* Returns a matcher that matches {@link TextView}s based on text property value.
   * @param stringMatcher {@link Matcher} of {@link String} with text to match
  public static Matcher<View> withErrorText(final Matcher<String> stringMatcher) {

    return new BoundedMatcher<View, TextView>(TextView.class) {

      public void describeTo(final Description description) {
        description.appendText("with error text: ");

      public boolean matchesSafely(final TextView textView) {
        return stringMatcher.matches(textView.getError().toString());

The main details of the implementation are as follows. We make sure that the matcher will only match children of the TextView class by returning a BoundedMatcher from withErrorText(). This makes it very easy to implement the matching logic itself in BoundedMatcher.matchesSafely(): simply take the getError() method from the TextView and feed it to the next Matcher. Finally, we have a simple implementation of the describeTo() method, which is only used to generate debug output to the console.

In conclusion, it turns out to be pretty straightforward to create your own custom ViewMatcher. Who knew? Perhaps there is still hope for testing mobile apps...

You can find an example project with the ErrorTextMatchers on GitHub:

Parallax image scrolling using Storyboards

Tue, 07/21/2015 - 07:37

Parallax image scrolling is a popular concept that is being adopted by many apps these days. It's the small attention to details like this that can really make an app great. Parallax scrolling gives you the illusion of depth by letting objects in the background scroll slower than objects in the foreground. It has been used in the past by many 2d games to make them feel more 3d. True parallax scrolling can become quite complex, but it's not very hard to create a simple parallax image scrolling effect on iOS yourself. This post will show you how to add it to a table view using Storyboards.

NOTE: You can find all source code used by this post on

The idea here is to create a UITableView with an image header that has a parallax scrolling effect. When we scroll down the table view (i.e. swipe up), the image should scroll with half the speed of the table. And when we scroll up (i.e. swipe down), the image should become bigger so that it feels like it's stretching while we scroll. The latter is not really a parallax scrolling effect but commonly used in combination with it. The following animation shows these effects:


But what if we want a "Pull down to Refresh" effect and need to add a UIRefreshControl? Well, then we just drop the stretch effect when scrolling up:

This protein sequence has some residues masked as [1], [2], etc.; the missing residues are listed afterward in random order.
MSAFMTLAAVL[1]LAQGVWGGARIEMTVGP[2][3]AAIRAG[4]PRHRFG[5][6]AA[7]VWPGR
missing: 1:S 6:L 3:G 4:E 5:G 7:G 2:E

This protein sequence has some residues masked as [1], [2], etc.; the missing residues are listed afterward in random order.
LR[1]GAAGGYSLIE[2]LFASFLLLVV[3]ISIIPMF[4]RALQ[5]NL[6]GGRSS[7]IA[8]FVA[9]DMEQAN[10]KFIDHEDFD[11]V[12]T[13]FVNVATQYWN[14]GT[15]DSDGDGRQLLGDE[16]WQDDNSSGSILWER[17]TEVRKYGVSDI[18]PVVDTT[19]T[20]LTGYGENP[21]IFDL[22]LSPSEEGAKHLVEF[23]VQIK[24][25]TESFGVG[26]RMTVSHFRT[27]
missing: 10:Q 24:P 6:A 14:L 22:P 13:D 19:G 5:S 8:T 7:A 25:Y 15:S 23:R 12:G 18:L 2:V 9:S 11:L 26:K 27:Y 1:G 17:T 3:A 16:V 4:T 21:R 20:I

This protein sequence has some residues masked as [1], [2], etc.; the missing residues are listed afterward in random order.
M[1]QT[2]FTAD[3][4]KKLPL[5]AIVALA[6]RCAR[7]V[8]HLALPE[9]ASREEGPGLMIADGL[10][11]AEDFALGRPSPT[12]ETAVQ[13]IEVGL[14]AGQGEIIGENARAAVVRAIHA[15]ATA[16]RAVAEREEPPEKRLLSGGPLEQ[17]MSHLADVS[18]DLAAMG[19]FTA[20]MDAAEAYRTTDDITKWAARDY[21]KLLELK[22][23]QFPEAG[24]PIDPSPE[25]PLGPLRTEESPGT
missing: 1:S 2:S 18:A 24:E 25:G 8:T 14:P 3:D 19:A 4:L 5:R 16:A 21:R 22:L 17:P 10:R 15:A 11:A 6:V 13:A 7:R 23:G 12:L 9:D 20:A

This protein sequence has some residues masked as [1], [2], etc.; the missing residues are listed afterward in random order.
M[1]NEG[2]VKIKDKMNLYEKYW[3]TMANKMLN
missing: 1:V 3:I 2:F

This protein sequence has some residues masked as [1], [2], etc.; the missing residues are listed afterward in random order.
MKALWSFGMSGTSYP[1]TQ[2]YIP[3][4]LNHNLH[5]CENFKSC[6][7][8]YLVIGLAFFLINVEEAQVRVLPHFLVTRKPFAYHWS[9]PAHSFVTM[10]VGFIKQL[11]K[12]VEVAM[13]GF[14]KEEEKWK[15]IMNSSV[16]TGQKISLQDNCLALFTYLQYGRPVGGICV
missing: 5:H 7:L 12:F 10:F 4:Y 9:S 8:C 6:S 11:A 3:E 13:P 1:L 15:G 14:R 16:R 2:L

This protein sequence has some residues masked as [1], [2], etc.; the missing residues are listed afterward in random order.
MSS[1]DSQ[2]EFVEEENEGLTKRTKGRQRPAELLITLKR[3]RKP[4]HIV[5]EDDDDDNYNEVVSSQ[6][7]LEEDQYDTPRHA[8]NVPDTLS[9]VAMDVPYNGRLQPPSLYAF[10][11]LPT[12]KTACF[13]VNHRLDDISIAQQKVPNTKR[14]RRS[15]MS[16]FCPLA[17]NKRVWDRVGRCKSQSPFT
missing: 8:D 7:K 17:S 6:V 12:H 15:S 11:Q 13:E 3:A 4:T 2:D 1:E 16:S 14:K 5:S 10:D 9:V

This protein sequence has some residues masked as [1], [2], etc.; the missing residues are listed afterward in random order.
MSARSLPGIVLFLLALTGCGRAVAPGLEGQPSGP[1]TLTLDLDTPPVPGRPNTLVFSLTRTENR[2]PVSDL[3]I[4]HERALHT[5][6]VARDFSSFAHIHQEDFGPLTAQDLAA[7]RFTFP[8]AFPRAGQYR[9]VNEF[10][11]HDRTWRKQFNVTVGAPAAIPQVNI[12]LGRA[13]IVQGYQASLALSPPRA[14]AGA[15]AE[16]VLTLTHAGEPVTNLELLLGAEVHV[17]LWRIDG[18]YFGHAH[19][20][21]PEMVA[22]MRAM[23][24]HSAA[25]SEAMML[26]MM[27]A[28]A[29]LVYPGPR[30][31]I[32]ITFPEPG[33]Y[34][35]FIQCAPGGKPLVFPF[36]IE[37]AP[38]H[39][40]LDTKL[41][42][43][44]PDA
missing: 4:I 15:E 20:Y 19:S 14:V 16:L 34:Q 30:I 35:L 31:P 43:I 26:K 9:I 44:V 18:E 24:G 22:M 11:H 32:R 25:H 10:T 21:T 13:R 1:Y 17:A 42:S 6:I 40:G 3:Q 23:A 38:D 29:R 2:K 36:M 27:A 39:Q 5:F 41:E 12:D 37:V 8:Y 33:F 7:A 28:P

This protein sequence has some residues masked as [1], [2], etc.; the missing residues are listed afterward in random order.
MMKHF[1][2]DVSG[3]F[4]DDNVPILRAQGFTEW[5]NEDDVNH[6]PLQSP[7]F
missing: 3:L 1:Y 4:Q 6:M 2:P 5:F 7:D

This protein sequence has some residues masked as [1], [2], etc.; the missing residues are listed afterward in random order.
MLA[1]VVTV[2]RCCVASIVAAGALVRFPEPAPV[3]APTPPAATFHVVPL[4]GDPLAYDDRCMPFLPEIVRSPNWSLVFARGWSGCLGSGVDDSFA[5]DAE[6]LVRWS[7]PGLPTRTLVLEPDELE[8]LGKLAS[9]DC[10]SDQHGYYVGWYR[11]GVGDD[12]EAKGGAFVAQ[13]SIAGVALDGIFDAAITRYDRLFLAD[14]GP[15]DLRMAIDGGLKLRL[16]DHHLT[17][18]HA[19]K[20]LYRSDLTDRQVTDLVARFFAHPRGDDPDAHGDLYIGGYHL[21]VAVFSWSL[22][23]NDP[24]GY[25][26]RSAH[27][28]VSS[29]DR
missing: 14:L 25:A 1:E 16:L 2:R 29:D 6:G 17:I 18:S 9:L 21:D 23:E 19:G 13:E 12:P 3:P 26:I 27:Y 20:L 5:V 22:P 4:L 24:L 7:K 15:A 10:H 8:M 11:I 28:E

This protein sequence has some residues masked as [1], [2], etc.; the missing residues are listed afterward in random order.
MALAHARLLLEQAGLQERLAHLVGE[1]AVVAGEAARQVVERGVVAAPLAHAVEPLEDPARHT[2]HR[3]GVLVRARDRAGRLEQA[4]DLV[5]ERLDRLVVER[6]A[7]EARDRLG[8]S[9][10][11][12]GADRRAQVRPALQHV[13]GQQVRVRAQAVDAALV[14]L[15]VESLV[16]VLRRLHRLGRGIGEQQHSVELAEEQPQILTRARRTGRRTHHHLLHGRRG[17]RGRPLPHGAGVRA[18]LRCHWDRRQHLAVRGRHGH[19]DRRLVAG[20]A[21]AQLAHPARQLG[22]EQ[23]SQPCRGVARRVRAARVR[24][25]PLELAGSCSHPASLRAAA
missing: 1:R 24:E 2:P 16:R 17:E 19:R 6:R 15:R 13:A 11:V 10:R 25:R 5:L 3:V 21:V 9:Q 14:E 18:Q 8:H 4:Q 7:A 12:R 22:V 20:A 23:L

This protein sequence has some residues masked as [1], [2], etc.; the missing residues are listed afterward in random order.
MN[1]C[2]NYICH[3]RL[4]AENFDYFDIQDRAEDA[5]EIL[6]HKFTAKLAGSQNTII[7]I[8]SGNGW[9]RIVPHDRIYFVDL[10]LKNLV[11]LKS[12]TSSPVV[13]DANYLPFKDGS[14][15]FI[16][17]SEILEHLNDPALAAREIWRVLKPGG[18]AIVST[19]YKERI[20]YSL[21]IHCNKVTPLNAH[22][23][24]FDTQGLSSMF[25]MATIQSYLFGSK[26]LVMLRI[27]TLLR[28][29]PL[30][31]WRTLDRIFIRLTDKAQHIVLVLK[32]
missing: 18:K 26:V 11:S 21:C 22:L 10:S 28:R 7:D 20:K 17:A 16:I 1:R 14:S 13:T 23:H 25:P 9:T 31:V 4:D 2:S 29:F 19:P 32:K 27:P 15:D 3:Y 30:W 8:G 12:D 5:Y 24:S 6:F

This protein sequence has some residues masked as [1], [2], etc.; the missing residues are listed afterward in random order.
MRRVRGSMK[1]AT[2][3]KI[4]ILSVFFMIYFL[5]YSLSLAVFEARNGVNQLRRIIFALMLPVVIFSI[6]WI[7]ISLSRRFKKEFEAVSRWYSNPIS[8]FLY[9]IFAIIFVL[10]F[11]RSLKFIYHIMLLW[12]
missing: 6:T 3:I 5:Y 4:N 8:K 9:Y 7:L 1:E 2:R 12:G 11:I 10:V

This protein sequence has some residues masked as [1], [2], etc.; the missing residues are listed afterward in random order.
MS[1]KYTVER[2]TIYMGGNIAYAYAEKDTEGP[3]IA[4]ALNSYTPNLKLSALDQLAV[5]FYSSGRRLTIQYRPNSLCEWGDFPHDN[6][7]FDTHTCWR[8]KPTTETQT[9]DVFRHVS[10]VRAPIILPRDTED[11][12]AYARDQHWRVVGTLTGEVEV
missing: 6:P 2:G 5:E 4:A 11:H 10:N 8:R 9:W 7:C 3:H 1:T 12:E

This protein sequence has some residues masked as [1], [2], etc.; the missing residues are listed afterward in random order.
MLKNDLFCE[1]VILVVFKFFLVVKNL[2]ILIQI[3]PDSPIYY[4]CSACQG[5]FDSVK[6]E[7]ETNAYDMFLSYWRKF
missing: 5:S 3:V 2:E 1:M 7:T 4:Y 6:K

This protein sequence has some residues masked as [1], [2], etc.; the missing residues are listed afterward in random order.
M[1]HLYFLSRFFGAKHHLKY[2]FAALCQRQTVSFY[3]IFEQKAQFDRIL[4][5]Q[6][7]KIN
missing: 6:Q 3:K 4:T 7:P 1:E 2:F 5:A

And as you might expect, the variation with Pull to Refresh is actually a lot easier to accomplish than the one without.

Parallax Scrolling Libraries

While you can find several objective-c or Swift libraries that provide parallax scrolling similar to the ones here, you'll find that it's not that hard to create these yourself. Doing it yourself has the benefit of customizing it exactly the way your want it and of course it will add to your experience. Plus it might be less code than integrating with such a library. However if you need exactly what such a library provides then using it might work better for you.

The basics

NOTE: You can find all the code of this section at the no-parallax-scrolling branch.

Let's start with a simple example that doesn't have any parallax scrolling effects yet.


Here we have a standard UITableViewController with a cell containing our image at the top and another cell below it with some text. Here is the code:

class ImageTableViewController: UITableViewController {

  override func numberOfSectionsInTableView(tableView: UITableView) -> Int {
    return 2

  override func tableView(tableView: UITableView, numberOfRowsInSection section: Int) -> Int {
    return 1

  override func tableView(tableView: UITableView, cellForRowAtIndexPath indexPath: NSIndexPath) -> UITableViewCell {
    var cellIdentifier = ""
    switch indexPath.section {
    case 0:
      cellIdentifier = "ImageCell"
    case 1:
      cellIdentifier = "TextCell"
    default: ()

    let cell = tableView.dequeueReusableCellWithIdentifier(cellIdentifier, forIndexPath: indexPath) as! UITableViewCell

    return cell

  override func tableView(tableView: UITableView, heightForRowAtIndexPath indexPath: NSIndexPath) -> CGFloat {
    switch indexPath.section {
    case 0:
      return UITableViewAutomaticDimension
    default: ()
      return 50

  override func tableView(tableView: UITableView, estimatedHeightForRowAtIndexPath indexPath: NSIndexPath) -> CGFloat {
    switch indexPath.section {
    case 0:
      return 200
    default: ()
      return 50


The only thing of note here is that we're using UITableViewAutomaticDimension for automatic cell heights determined by constraints in the cell: we have a UIImageView with constraints to use the full width and height of the cell and a fixed aspect ratio of 2:1. Because of this aspect ratio, the height of the image (and therefore of the cell) is always half of the width. In landscape it looks like this: